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Australia’s male Champions of Change share their experiences in promoting gender balance within their business

Fifteen of Australia’s top CEOs have produced a business letter outlining their experiences in elevating the representation of women in leadership, stimulating thought and discussion on the issue.  What is unusual of the report though – and what we’ve come to expect from the gender balance debate – is the absence of women contributors.  Instead, the report launched in Sydney last week by The Governor General, Quentin Bryce, features insights from an all-male “Champions of Change” group. 

The elevation of gender balance from a women’s issue to a core business issue is a major advancement.  When 97% of all CEOs and 98% of company chairs in our top public companies are men, it’s superfluous to ask the women why they’re not making it: they’re not the ones making the appointments, after all. 

Better to focus on the leaders with the power to drive change and influence their business – the men – and that was the rationale behind The Male Champions of Change initiative launched by Commissioner Broderick in 2010.  Members of the exclusive group include the CEOs of Woolworths, Telstra, IBM, Deloitte, Qantas, Citi, Commonwealth Bank and more.

Eighteen months on, and what have these top CEOs learned from the experience?  This is the subject of the new business letter, and has been summarized by its authors across 3 key phases:

Phase 1: Getting in the game. This is about putting gender balance firmly onto the CEOs agenda and all of Male Champions have achieved this. Analysis has begun, data is scutinised, Gender Diversity Councils have been formed, barriers and challenges to the promotion of women have been brought to the surface, and programs and enablers to support women are being identified. Despite all the energy and investment though, this phase is very much about discovering “what we need to do”.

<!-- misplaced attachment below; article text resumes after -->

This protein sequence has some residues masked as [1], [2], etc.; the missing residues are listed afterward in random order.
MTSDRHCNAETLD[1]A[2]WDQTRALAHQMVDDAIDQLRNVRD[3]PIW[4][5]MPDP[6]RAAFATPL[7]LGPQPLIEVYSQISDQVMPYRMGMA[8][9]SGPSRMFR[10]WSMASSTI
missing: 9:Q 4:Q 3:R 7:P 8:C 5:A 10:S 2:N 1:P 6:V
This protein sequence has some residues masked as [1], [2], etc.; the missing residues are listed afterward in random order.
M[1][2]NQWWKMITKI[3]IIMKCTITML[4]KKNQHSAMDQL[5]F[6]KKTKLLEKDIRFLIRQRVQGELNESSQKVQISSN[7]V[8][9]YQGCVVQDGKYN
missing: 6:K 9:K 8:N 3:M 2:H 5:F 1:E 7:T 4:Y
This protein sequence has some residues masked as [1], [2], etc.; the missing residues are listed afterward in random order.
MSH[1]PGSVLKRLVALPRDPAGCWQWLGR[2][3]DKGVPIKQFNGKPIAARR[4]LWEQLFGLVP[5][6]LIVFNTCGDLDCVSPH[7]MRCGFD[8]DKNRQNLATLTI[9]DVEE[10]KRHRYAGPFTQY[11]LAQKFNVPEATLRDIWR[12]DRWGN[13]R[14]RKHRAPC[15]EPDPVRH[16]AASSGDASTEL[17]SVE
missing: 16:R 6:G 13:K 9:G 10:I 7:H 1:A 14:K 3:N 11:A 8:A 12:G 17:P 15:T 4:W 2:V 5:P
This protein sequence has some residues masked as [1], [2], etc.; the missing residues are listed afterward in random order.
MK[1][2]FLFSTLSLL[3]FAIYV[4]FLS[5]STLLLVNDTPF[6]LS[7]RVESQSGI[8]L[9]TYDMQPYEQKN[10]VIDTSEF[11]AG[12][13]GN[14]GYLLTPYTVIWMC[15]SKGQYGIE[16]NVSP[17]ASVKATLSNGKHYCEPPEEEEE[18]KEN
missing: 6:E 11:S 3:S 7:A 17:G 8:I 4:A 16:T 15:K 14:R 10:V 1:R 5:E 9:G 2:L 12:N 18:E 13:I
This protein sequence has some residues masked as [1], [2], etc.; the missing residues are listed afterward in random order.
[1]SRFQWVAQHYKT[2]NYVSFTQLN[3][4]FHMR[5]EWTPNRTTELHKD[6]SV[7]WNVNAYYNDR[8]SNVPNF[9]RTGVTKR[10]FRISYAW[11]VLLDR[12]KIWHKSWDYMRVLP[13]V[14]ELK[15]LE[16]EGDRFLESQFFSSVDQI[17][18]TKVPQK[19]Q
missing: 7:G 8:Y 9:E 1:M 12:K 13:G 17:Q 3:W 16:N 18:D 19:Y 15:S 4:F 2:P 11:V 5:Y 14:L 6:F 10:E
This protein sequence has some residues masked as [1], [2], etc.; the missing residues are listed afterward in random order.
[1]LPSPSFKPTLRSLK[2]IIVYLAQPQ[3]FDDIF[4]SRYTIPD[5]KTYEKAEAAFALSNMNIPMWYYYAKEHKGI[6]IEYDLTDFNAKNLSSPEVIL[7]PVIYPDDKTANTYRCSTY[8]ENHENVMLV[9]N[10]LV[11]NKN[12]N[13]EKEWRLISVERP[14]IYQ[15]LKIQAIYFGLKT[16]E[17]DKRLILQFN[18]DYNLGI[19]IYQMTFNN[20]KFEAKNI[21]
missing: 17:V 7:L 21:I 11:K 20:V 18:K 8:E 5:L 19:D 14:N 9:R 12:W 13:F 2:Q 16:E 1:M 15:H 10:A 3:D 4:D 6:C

Phase 2: Getting serious. This is where the CEO shifts from being interested to being truly committed. Some of the Male Champions have made this shift, and are giving the issue of women’s representation in leadership the same treatment as other transformational business objectives. There’s a transition in responsibility from HR to the line, from the top down, and the same measurement and management disciplines are put in place as for other business priorities. Success in this phase could include key appointments that break the old paradigm, challenge and overcome bias, and interventions to existing talent and recruitment policies.

Phase 3: Capturing diversity advantage. This phase takes women’s representation as a business issue to a higher level—by regarding it as a cultural imperative. This describes the highest aspiration and most of the Male Champions see themselves as still far from this end state. To make the transition, they are looking to engage people from all parts of the organisation who are committed to the goal of creating an inclusive leadership culture and they intend to weed out entrenched bias and barriers, including mainstreaming flexibility in the workplace.

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‘I believe that having women in leadership is important for businesses. In the past, I’ve worked with people who don’t share my conviction. That doesn’t mean I give up. I just make them accountable and push until they take action. Once they start, their conviction is bound to grow.’

Kevin McCann AM, Chair & Non-Executive Director

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I like this report because it acknowledges the successes and also the failures of organisations to fully harness their top female talent – and then suggests a pathway forward.  There are some helpful tips and anecdotes, some great case studies, and practical resources that any business leader seeking to create gender balance would find helpful.  To access the full report, click here.


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